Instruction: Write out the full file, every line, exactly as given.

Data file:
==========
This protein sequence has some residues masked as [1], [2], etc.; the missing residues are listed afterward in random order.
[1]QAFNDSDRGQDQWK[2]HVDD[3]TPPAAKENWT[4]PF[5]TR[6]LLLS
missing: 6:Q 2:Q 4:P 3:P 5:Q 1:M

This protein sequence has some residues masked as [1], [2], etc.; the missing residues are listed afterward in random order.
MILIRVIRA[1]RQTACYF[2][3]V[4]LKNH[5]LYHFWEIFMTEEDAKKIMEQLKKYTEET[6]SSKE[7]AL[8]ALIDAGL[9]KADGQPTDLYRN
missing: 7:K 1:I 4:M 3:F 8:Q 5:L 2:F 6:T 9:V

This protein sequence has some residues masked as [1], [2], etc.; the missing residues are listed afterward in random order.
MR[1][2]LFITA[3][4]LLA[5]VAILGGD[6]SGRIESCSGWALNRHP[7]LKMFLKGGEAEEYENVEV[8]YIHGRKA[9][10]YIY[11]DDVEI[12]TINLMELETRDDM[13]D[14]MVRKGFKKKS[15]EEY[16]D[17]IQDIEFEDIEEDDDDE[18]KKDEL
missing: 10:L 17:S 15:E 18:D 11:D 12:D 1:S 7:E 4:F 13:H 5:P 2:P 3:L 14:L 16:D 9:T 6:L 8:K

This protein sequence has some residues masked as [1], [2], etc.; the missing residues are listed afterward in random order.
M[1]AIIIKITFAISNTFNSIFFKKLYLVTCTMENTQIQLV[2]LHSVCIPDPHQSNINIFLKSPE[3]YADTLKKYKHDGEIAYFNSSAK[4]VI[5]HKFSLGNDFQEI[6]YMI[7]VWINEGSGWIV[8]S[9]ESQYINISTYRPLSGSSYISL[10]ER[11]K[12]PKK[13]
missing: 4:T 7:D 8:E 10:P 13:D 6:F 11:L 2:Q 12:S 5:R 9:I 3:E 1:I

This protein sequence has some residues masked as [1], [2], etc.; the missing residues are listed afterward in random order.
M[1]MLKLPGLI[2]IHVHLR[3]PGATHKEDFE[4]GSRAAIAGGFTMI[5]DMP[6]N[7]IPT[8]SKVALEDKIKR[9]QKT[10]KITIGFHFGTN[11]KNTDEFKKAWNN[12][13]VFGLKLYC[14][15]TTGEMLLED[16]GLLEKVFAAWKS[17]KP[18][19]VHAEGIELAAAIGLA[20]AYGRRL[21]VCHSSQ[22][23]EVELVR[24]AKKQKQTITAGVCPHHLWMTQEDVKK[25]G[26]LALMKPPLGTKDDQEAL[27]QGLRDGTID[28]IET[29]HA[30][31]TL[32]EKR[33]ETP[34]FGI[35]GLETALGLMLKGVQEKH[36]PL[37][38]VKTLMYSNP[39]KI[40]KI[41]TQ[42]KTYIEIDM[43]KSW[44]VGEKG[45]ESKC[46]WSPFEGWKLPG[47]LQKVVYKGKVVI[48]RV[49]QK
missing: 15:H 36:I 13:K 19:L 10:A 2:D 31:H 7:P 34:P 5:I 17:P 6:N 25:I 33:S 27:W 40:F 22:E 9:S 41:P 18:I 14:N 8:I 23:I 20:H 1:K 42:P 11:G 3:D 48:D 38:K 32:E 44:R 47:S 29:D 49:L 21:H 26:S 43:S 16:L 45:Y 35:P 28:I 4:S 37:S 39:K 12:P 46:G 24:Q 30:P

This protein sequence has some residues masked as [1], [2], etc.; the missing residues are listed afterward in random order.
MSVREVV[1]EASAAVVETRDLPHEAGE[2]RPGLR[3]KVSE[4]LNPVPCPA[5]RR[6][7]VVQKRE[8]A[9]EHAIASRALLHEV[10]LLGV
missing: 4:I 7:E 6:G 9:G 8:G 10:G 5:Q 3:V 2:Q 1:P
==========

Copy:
This protein sequence has some residues masked as [1], [2], etc.; the missing residues are listed afterward in random order.
[1]QAFNDSDRGQDQWK[2]HVDD[3]TPPAAKENWT[4]PF[5]TR[6]LLLS
missing: 6:Q 2:Q 4:P 3:P 5:Q 1:M

This protein sequence has some residues masked as [1], [2], etc.; the missing residues are listed afterward in random order.
MILIRVIRA[1]RQTACYF[2][3]V[4]LKNH[5]LYHFWEIFMTEEDAKKIMEQLKKYTEET[6]SSKE[7]AL[8]ALIDAGL[9]KADGQPTDLYRN
missing: 7:K 1:I 4:M 3:F 8:Q 5:L 2:F 6:T 9:V

This protein sequence has some residues masked as [1], [2], etc.; the missing residues are listed afterward in random order.
MR[1][2]LFITA[3][4]LLA[5]VAILGGD[6]SGRIESCSGWALNRHP[7]LKMFLKGGEAEEYENVEV[8]YIHGRKA[9][10]YIY[11]DDVEI[12]TINLMELETRDDM[13]D[14]MVRKGFKKKS[15]EEY[16]D[17]IQDIEFEDIEEDDDDE[18]KKDEL
missing: 10:L 17:S 15:E 18:D 11:D 12:D 1:S 7:E 4:F 13:H 5:P 2:P 3:L 14:L 16:D 9:T 6:L 8:K

This protein sequence has some residues masked as [1], [2], etc.; the missing residues are listed afterward in random order.
M[1]AIIIKITFAISNTFNSIFFKKLYLVTCTMENTQIQLV[2]LHSVCIPDPHQSNINIFLKSPE[3]YADTLKKYKHDGEIAYFNSSAK[4]VI[5]HKFSLGNDFQEI[6]YMI[7]VWINEGSGWIV[8]S[9]ESQYINISTYRPLSGSSYISL[10]ER[11]K[12]PKK[13]
missing: 4:T 7:D 8:E 10:P 13:D 6:F 11:L 2:Q 12:S 5:R 9:I 3:E 1:I

This protein sequence has some residues masked as [1], [2], etc.; the missing residues are listed afterward in random order.
M[1]MLKLPGLI[2]IHVHLR[3]PGATHKEDFE[4]GSRAAIAGGFTMI[5]DMP[6]N[7]IPT[8]SKVALEDKIKR[9]QKT[10]KITIGFHFGTN[11]KNTDEFKKAWNN[12][13]VFGLKLYC[14][15]TTGEMLLED[16]GLLEKVFAAWKS[17]KP[18][19]VHAEGIELAAAIGLA[20]AYGRRL[21]VCHSSQ[22][23]EVELVR[24]AKKQKQTITAGVCPHHLWMTQEDVKK[25]G[26]LALMKPPLGTKDDQEAL[27]QGLRDGTID[28]IET[29]HA[30][31]TL[32]EKR[33]ETP[34]FGI[35]GLETALGLMLKGVQEKH[36]PL[37][38]VKTLMYSNP[39]KI[40]KI[41]TQ[42]KTYIEIDM[43]KSW[44]VGEKG[45]ESKC[46]WSPFEGWKLPG[47]LQKVVYKGKVVI[48]RV[49]QK
missing: 15:H 36:I 13:K 19:L 10:A 2:D 31:H 7:P 34:P 5:I 17:P 6:N 25:I 33:S 27:W 40:F 22:E 9:S 41:P 18:I 14:N 8:I 23:I 20:H 1:K 42:P 11:G 3:D 48:D 38:K 32:E 44:R 47:S 29:D 49:L 21:H 26:S 43:S 16:L 45:Y 35:P 28:I 4:S 37:S 39:K 12:P 46:G 24:Q 30:P

This protein sequence has some residues masked as [1], [2], etc.; the missing residues are listed afterward in random order.
MSVREVV[1]EASAAVVETRDLPHEAGE[2]RPGLR[3]KVSE[4]LNPVPCPA[5]RR[6][7]VVQKRE[8]A[9]EHAIASRALLHEV[10]LLGV
missing: 4:I 7:E 6:G 9:G 8:G 10:G 5:Q 3:V 2:Q 1:P